Bwindi Impenetrable National Park (BINP) in Uganda is well-known throughout the world as the home for nearly half of the world’s population of critically endangered mountain gorillas. However, gorillas are no longer the only entity on Uganda’s endangered list. Bwindi’s local people have also felt the brunt of years of illegal logging and other activities which have slowly degraded the area.
Fortunately, the Bwindi Impenetrable National Park was established as a national park in 1991, and was initially designed to protect both its treasured gorillas along with its precious and deteriorating forestland, and as of today, the program has been a great success. Yet, while the park itself has benefited from a surge in tourism (thousands of visitors pass through the park every year on pricey gorilla treks), Bwindi locals have not been able to reap much financial benefit from the increased tourism, which in turn, has caused considerable conflict amongst the community.
Much of this socioeconomic dichotomy has been contributed to revenue loss due to the procurement of food products designed for local lodges and restaurants coming from outside the area (as far as a ten hour drive away). Considering the most common livelihood for locals is subsistence farming, and that the area’s soil is extremely fertile, developing a farmer’s association where locals could gain cash income by supplying fruits, vegetables and other products to a growing tourism industry seemed a natural solution.
Thus, the Bwindi Advanced Market Grower’s Association (AMAGARA, which means ‘life”, in the local language Rukiga) was born, and it has been evolving ever since.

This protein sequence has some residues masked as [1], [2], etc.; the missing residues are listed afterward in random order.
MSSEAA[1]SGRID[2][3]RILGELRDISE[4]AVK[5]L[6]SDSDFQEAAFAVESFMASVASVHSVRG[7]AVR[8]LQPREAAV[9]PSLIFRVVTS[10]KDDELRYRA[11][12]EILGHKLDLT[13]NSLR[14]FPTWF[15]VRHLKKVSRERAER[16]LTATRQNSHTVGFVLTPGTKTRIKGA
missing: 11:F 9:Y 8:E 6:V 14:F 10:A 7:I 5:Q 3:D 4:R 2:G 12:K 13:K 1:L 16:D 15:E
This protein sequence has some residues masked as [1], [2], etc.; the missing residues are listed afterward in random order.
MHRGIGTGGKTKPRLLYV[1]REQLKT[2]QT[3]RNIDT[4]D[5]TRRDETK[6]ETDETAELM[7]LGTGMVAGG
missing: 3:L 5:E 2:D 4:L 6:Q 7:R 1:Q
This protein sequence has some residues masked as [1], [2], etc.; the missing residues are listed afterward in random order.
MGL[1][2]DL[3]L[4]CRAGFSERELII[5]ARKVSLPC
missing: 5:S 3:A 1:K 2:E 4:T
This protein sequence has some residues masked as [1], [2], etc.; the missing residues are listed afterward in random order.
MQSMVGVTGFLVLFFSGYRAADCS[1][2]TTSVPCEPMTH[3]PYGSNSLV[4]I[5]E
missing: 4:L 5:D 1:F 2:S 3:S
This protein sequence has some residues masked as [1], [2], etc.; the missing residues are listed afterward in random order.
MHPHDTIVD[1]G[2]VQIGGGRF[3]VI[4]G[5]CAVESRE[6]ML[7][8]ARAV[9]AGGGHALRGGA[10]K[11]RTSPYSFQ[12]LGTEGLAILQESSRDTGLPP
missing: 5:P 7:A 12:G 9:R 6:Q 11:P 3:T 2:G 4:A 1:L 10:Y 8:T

Situated only four kilometers from the BINP gate, visitors can get a firsthand glimpse at the association’s gardens, which boasts everything from fiery red chili’s to sweet honey (harvested from their own bee hives). Guests of AMAGARA can take a personal tour led by on-site team members which offers education on how the association operates and how a wide range of growing techniques are taught to local farmers. Cooking classes featuring the traditional cuisine of Uganda are also offered daily, and are led by the institute’s professionally trained chef, Moses, who shares his personal recipes and cooking tips, including a few rather interesting twists on classic dishes.
An on-site garden shop sells a wide selection of gifts including packaged honey and tea from Bwindi. Purchases from the garden shop directly support the work of AMAGARA as well as that of the local community.
For traveler’s looking for a complete African Mountain Gorilla safari, Volcano Safaris, a company that specializes in great ape ecotourism and who is a well-known leader in its industry, has recently partnered with AMAGARA. As part of their gorilla trekking safari, which already includes tracking in the BINP and lodge accommodations, guests can also tack on a visit to AMAGARA when staying at the Volcanoes Bwindi Eco-Lodge. The lodge, which overlooks the forest, features eight bandas and utilizes only local materials and solar energy. Meals are prepared on-site and highlight produce purchased directly from AMAGARA.